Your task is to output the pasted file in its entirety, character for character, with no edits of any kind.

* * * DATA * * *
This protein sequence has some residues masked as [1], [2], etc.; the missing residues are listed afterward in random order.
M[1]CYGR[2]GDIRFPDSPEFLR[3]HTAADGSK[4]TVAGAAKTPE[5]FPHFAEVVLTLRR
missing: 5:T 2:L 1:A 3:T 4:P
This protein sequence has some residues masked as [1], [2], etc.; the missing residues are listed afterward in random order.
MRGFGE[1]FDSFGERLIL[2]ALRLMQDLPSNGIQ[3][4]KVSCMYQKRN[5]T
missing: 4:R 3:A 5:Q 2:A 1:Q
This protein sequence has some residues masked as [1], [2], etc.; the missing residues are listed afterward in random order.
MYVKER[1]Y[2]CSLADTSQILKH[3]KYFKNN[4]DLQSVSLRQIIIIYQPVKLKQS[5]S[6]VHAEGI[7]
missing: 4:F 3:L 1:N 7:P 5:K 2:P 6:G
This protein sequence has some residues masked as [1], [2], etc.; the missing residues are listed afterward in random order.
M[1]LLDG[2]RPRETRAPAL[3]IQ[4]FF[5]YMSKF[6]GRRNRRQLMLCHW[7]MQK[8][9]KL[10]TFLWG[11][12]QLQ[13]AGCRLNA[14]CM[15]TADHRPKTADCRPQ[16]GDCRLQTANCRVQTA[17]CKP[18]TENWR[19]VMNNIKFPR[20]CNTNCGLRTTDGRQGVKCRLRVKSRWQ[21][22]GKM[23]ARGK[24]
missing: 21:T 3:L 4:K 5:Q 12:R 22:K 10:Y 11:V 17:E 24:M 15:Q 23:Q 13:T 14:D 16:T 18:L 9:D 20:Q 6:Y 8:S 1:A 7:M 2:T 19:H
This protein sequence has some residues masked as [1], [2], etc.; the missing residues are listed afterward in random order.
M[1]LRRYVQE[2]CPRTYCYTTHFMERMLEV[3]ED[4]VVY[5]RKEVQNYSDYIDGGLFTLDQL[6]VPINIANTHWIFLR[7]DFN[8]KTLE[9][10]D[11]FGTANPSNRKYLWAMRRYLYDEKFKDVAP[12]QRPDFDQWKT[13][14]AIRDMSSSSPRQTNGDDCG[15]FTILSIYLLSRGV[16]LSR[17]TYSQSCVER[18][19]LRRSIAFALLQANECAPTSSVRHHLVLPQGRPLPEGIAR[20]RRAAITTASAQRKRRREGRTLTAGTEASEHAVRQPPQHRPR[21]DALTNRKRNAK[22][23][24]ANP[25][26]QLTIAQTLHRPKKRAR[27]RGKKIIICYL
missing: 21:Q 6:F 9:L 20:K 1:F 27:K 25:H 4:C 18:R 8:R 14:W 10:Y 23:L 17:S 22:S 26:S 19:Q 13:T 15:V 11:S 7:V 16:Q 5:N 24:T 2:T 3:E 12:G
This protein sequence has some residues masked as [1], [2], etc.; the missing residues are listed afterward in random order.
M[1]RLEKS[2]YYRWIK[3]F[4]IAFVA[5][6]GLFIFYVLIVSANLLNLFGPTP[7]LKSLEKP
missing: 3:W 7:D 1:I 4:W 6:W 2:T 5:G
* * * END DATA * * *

This protein sequence has some residues masked as [1], [2], etc.; the missing residues are listed afterward in random order.
M[1]CYGR[2]GDIRFPDSPEFLR[3]HTAADGSK[4]TVAGAAKTPE[5]FPHFAEVVLTLRR
missing: 5:T 2:L 1:A 3:T 4:P
This protein sequence has some residues masked as [1], [2], etc.; the missing residues are listed afterward in random order.
MRGFGE[1]FDSFGERLIL[2]ALRLMQDLPSNGIQ[3][4]KVSCMYQKRN[5]T
missing: 4:R 3:A 5:Q 2:A 1:Q
This protein sequence has some residues masked as [1], [2], etc.; the missing residues are listed afterward in random order.
MYVKER[1]Y[2]CSLADTSQILKH[3]KYFKNN[4]DLQSVSLRQIIIIYQPVKLKQS[5]S[6]VHAEGI[7]
missing: 4:F 3:L 1:N 7:P 5:K 2:P 6:G
This protein sequence has some residues masked as [1], [2], etc.; the missing residues are listed afterward in random order.
M[1]LLDG[2]RPRETRAPAL[3]IQ[4]FF[5]YMSKF[6]GRRNRRQLMLCHW[7]MQK[8][9]KL[10]TFLWG[11][12]QLQ[13]AGCRLNA[14]CM[15]TADHRPKTADCRPQ[16]GDCRLQTANCRVQTA[17]CKP[18]TENWR[19]VMNNIKFPR[20]CNTNCGLRTTDGRQGVKCRLRVKSRWQ[21][22]GKM[23]ARGK[24]
missing: 21:T 3:L 4:K 5:Q 12:R 22:K 10:Y 11:V 17:E 24:M 15:Q 23:Q 13:T 14:D 16:T 18:L 9:D 20:Q 6:Y 8:S 1:A 7:M 2:T 19:H
This protein sequence has some residues masked as [1], [2], etc.; the missing residues are listed afterward in random order.
M[1]LRRYVQE[2]CPRTYCYTTHFMERMLEV[3]ED[4]VVY[5]RKEVQNYSDYIDGGLFTLDQL[6]VPINIANTHWIFLR[7]DFN[8]KTLE[9][10]D[11]FGTANPSNRKYLWAMRRYLYDEKFKDVAP[12]QRPDFDQWKT[13][14]AIRDMSSSSPRQTNGDDCG[15]FTILSIYLLSRGV[16]LSR[17]TYSQSCVER[18][19]LRRSIAFALLQANECAPTSSVRHHLVLPQGRPLPEGIAR[20]RRAAITTASAQRKRRREGRTLTAGTEASEHAVRQPPQHRPR[21]DALTNRKRNAK[22][23][24]ANP[25][26]QLTIAQTLHRPKKRAR[27]RGKKIIICYL
missing: 21:Q 6:F 9:L 20:K 1:F 27:K 25:H 4:C 18:R 8:R 14:W 10:Y 23:L 17:S 22:S 26:S 19:Q 13:T 15:V 11:S 7:V 16:Q 5:N 24:T 2:T 3:E 12:G
This protein sequence has some residues masked as [1], [2], etc.; the missing residues are listed afterward in random order.
M[1]RLEKS[2]YYRWIK[3]F[4]IAFVA[5][6]GLFIFYVLIVSANLLNLFGPTP[7]LKSLEKP
missing: 3:W 7:D 1:I 4:W 6:W 2:T 5:G